WITH another Christmas Day of degustation and over-indulgence approaching, Coffs Coast residents are warned going on a detox diet to recover may not be the answer.
Hepatitis Australia reveals about 70% of Aussies are at least partly persuaded of the health benefits of a liver detox diet, or detox products.
Contrary to popular belief, going on a detox diet to counter the excesses of the festive season is futile when it comes to liver health.
Experts agree that Aussies should be proactive when it comes to liver health rather than rely on a quick-fix detox diet or detox products that may have little evidence to back them up.
Associate professor Simone Strasser, liver specialist and spokesperson for the Gastroenterological Society of Australia, said there was no scientific evidence to prove that a detox diet or detox products are beneficial to liver health.
"As toxins do not build up in the liver cells, there is no real benefit to the liver itself," he said.
"In fact, some herbal remedies labelled as 'liver cleansing' are harmful, as the liver can go into overdrive to process and dispose of them.
"The plethora of antidotes to over-indulgence that will be available in the new year will make little difference."
Dr Strasser says we are far better off preventing disease in the first place with a 'love your liver' attitude.
"Liver disease may be a silent killer. There may be no signs that liver damage is happening until disease is far advanced," she said.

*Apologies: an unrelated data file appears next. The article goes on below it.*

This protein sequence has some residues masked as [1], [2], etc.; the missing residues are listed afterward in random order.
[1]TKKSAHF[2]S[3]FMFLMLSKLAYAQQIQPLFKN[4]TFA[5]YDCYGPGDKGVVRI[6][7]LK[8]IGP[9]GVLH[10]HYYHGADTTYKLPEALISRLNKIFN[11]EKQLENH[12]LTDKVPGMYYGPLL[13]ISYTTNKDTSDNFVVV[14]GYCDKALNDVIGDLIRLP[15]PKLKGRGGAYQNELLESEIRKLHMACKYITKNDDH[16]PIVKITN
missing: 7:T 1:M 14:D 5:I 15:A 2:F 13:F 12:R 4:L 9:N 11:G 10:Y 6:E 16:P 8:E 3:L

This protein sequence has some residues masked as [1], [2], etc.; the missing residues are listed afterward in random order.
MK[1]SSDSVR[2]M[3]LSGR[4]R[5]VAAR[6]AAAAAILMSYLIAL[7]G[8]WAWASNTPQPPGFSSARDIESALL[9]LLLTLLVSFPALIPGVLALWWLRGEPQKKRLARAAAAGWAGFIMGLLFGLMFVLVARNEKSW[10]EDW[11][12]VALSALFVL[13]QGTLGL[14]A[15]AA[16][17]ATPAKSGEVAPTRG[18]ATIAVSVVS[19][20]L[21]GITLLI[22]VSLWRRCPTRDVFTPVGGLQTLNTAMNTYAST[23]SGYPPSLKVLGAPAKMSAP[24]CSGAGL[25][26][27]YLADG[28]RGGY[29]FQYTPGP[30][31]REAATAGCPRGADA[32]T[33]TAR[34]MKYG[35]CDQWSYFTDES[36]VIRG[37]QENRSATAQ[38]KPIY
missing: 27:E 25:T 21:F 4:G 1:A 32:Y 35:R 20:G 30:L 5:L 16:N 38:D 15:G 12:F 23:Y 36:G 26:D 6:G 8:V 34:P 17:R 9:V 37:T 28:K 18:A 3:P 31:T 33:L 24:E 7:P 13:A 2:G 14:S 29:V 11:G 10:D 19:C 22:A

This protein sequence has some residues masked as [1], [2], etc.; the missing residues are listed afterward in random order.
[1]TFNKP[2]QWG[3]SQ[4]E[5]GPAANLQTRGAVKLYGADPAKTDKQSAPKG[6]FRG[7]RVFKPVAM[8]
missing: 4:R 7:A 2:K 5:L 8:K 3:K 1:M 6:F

"Maintaining a healthy lifestyle will help to optimise liver function and prevent liver damage."
While the holiday period is a great time to relax and enjoy the company of family and friends, behaviours including over-eating, excessive alcohol consumption, and lack of exercise can cause liver damage that cannot be reversed through a liver cleansing diet.
Hepatitis Australia CEO Helen Tyrrell said the theory of a quick fix detox is a misnomer.
"People often believe the hype about rejuvenating their liver by detoxing in January, however a quick fix is not the way to approach liver health," Ms Tyrrell said.
"It is far better to modify your lifestyle consistently throughout the year.
"This might involve limiting alcohol intake, cutting down on fatty foods and increasing exercise levels."
The liver is the largest and heaviest organ within the body performing over 500 functions, including processing fats, proteins and carbohydrates, controlling metabolism and combating infections.
Maintaining liver health is therefore an important issue as more than 2000 Australians die each year from chronic liver diseases, cirrhosis and cancers of the liver, gall bladder and bile ducts.
Liver damage, in most cases, is attributable to one or more of three public health concerns - alcohol, fatty foods or exposure to viral hepatitis.
Love your Liver, a Hepatitis Australia campaign, provides education information about the liver and helps to increase the understanding of how to maintain liver health throughout the whole year - not just as a Christmas after thought.
Information on the liver, what is does and how to care for it is available at www.loveyourliver.com.au.
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